I've gone from unanimous to slummy. And before you think that's a bad thing, let me reassure you, it's bad. It's just not as bad as it could be.
See, I just finished reading the book "Slummy Mummy" by Fiona Neill.
I'm not much of a modern literature person. Most books I read are set well before the 1800s. OK, either that or they at least pertain to something that happened well before the 1800s. But a friend of mine recommended "Slummy Mummy" and when it caught my eye on the shelf at the library last week (it has a pale blue cover and is quite eye-catching), I snagged it.
And I read it.
And I breathed a sigh of relief that marriage is still a solid place where my husband isn't anywhere near as OCD as the husband in the book but still does things the same way every day and tolerates the chaos that I bring into the house. Even though I'm the OCD one, it still feels like I'm also the one letting in all the chaos, too. How is this possible?
A newspaper headline of the book would read "Mom Survives Midlife Crisis." If there was a subtitle, it would read "Survival of 3 Boys Still Questionable."
I really loved the book.
It made me have hope and brought me a lot of peace. The best part was being able to relate to the main character, even if that was disturbing at times. For example, she has one go-to dress that she wears to all semi/formal social occasions. She says that at one point it fit her beautifully but that over the years as her hips and waist have broadened, it now wraps higher and higher and fits a little more snugly each time.
Preach it, sister.
She talks about how she used to have a "real" career as a mom on a news show. I used to be a reporter for a small-town newspaper. Not quite the same level of prestige, but there's still that "used to have a life" element about it. Now my life revolves around feeding various critters smaller than I am and wondering what's for dinner and pondering if my current stock of bras can last another season because I'm not in the mood to buy more until I lose the 15 pounds I've put on this year... and I have a boy with me at all times who's just at the age to think Victoria's Secret is verboten and get the giggles at all the mannequins in lingerie.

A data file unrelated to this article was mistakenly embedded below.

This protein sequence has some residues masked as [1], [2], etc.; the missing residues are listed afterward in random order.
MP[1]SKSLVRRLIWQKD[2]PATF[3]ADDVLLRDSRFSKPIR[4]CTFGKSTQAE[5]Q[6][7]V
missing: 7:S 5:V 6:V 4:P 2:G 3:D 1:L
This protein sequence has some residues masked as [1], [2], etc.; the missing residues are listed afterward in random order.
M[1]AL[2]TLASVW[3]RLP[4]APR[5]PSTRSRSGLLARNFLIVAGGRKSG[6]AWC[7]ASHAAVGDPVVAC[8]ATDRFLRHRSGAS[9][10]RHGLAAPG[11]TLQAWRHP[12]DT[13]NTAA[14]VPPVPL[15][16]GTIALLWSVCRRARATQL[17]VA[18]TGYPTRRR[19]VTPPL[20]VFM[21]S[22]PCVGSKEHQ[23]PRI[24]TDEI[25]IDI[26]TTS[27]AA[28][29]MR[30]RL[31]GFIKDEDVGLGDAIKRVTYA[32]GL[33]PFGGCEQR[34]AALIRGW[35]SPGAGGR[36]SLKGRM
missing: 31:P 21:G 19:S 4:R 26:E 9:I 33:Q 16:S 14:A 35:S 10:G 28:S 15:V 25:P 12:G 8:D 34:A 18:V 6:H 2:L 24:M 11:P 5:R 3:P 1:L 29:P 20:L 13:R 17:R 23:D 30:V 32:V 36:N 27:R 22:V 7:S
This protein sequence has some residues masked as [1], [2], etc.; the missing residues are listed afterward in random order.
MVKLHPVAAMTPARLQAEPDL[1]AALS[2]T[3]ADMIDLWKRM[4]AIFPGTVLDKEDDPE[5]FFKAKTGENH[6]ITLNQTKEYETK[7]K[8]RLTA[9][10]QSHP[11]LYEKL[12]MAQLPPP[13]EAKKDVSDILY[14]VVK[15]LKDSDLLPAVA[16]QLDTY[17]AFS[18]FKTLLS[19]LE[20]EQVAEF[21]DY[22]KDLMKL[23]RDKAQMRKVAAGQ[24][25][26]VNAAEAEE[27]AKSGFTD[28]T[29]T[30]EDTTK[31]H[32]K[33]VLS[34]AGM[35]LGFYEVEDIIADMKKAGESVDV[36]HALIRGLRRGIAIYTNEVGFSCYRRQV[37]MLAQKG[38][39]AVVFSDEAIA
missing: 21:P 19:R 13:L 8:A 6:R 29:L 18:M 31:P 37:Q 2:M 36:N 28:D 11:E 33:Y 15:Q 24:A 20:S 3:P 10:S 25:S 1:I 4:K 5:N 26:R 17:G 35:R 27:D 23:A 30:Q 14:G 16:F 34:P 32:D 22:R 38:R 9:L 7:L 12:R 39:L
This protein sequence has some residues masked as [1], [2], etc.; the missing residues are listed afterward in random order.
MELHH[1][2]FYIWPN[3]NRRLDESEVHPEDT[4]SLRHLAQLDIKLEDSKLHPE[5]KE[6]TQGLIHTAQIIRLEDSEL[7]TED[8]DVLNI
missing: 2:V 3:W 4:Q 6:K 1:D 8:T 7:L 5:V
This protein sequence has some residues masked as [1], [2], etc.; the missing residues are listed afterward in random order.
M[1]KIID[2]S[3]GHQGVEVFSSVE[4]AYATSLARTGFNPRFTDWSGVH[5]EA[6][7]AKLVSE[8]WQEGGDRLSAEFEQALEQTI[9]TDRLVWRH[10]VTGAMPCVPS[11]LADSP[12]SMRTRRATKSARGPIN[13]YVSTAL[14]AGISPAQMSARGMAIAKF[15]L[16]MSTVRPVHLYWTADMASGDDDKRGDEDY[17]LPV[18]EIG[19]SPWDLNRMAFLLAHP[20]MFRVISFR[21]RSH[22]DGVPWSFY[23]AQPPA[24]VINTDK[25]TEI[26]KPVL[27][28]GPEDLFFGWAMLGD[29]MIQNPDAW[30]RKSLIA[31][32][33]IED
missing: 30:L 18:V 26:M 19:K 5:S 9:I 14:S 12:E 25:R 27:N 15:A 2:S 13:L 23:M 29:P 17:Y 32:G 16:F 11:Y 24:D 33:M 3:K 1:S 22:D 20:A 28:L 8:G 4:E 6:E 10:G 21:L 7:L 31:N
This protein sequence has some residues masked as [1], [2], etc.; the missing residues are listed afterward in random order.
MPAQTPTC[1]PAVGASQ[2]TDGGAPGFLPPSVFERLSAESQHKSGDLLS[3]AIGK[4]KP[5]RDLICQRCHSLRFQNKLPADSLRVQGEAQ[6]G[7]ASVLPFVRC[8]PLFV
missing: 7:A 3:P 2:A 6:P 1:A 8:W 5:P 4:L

She talks about all the foot-in-mouth moments that inevitably happen when you're a mom, like blurting out the answers to questions meant for kids in group settings... or being politely pulled aside by other parents and/or teachers because one of the children is doing something socially inappropriate yet again. Not that I've been there, either.
Mostly, the character gets it (I feel the need to use lots of italics for emphasis today). She understands that even as we moms enter the Middle Ages, aka the Dark Ages, we still need things to be shaken up once in a while... but not too much. She correctly portrays the craziness of a single day in the life of any parent and the frustration we feel as moms when our husbands agree to "babysit" for us and get more mileage out of one night with the kids than we get for an entire month... or sometimes year... of the same thing. She relates to how family vacations usually aren't and refers to more put-together parents as "Yummy Mummy" or "Alpha Mum." You know who they are. I can list more than half a dozen of them.
I'll shut up now, because the book is much, much more than I've made it sound. All I'll say is... go read it.